The latest Vanity Fair has an article by Michael Lewis (the author of Moneyball, Blindside, The Big Short, among other books). It is entitled Obama’s World and they sub-tag it “Hanging out with the president—on the basketball court, in the White House residence, and on Air Force One—provides an eye-opening lesson in what it takes to lead the free world, as well as an unparalleled portrait of Barack Obama”. I am not, particularly, a Vanity Fair fan but I am a Michael Lewis fan and the article is well worth reading.
It is more than just about Obama, it is a fascinating investigation into the isolation and strain of being the president. You also need to remove from your life the day-to-day problems that absorb most people for meaningful parts of their day. “You’ll see I wear only gray or blue suits,” [Obama] said. “I’m trying to pare down decisions. I don’t want to make decisions about what I’m eating or wearing. Because I have too many other decisions to make.” He mentioned research that shows the simple act of making decisions degrades one’s ability to make further decisions. It’s why shopping is so exhausting. “You need to focus your decision-making energy. You need to routinize yourself. You can’t be going through the day distracted by trivia.” The self-discipline he believes is required to do the job well comes at a high price. “You can’t wander around,” he said. “It’s much harder to be surprised. You don’t have those moments of serendipity. You don’t bump into a friend in a restaurant you haven’t seen in years. The loss of anonymity and the loss of surprise is an unnatural state. You adapt to it, but you don’t get used to it—at least I don’t.”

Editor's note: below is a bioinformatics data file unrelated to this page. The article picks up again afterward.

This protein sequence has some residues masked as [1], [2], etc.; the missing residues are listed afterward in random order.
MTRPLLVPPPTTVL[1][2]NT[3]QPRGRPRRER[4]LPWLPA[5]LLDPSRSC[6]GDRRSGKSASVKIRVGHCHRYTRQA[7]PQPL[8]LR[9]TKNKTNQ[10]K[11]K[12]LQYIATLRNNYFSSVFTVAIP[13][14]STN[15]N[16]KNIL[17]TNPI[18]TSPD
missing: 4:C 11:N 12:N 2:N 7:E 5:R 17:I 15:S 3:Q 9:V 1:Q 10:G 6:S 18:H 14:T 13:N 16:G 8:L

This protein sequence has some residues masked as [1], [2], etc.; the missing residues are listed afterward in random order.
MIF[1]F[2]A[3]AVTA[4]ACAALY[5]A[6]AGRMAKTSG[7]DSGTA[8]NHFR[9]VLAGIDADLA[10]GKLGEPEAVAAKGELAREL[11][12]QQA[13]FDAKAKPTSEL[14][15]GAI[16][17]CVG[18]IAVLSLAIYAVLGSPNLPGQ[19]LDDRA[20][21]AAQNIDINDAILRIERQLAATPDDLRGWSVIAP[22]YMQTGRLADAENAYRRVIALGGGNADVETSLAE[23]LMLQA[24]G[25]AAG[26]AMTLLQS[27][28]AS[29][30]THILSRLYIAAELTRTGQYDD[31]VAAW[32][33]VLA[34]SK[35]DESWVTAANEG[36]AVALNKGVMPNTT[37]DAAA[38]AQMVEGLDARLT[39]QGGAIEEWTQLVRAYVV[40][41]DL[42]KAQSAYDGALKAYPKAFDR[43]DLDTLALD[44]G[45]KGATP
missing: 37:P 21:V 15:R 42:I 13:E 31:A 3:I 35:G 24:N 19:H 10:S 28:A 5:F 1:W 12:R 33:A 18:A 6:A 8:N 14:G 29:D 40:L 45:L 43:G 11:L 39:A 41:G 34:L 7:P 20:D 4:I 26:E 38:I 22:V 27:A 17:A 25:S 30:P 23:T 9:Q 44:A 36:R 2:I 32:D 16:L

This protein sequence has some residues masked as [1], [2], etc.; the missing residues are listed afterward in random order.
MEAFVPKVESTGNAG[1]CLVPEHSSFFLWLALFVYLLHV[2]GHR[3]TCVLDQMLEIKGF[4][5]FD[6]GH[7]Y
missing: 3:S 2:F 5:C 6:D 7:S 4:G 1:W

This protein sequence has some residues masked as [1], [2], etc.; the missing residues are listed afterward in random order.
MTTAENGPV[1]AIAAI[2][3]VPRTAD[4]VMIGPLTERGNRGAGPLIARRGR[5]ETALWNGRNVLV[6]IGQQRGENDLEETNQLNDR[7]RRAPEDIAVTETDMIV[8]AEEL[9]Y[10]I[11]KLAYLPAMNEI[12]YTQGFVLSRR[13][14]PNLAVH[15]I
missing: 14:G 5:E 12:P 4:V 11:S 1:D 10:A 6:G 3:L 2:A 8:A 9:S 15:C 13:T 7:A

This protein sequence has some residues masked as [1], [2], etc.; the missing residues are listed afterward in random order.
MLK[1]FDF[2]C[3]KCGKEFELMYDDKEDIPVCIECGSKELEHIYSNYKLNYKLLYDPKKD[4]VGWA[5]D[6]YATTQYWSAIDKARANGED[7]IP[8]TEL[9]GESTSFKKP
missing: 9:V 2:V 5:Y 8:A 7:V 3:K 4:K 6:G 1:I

In reading the article, I ended up thinking about Bush almost as much as Obama. I highly recommend it.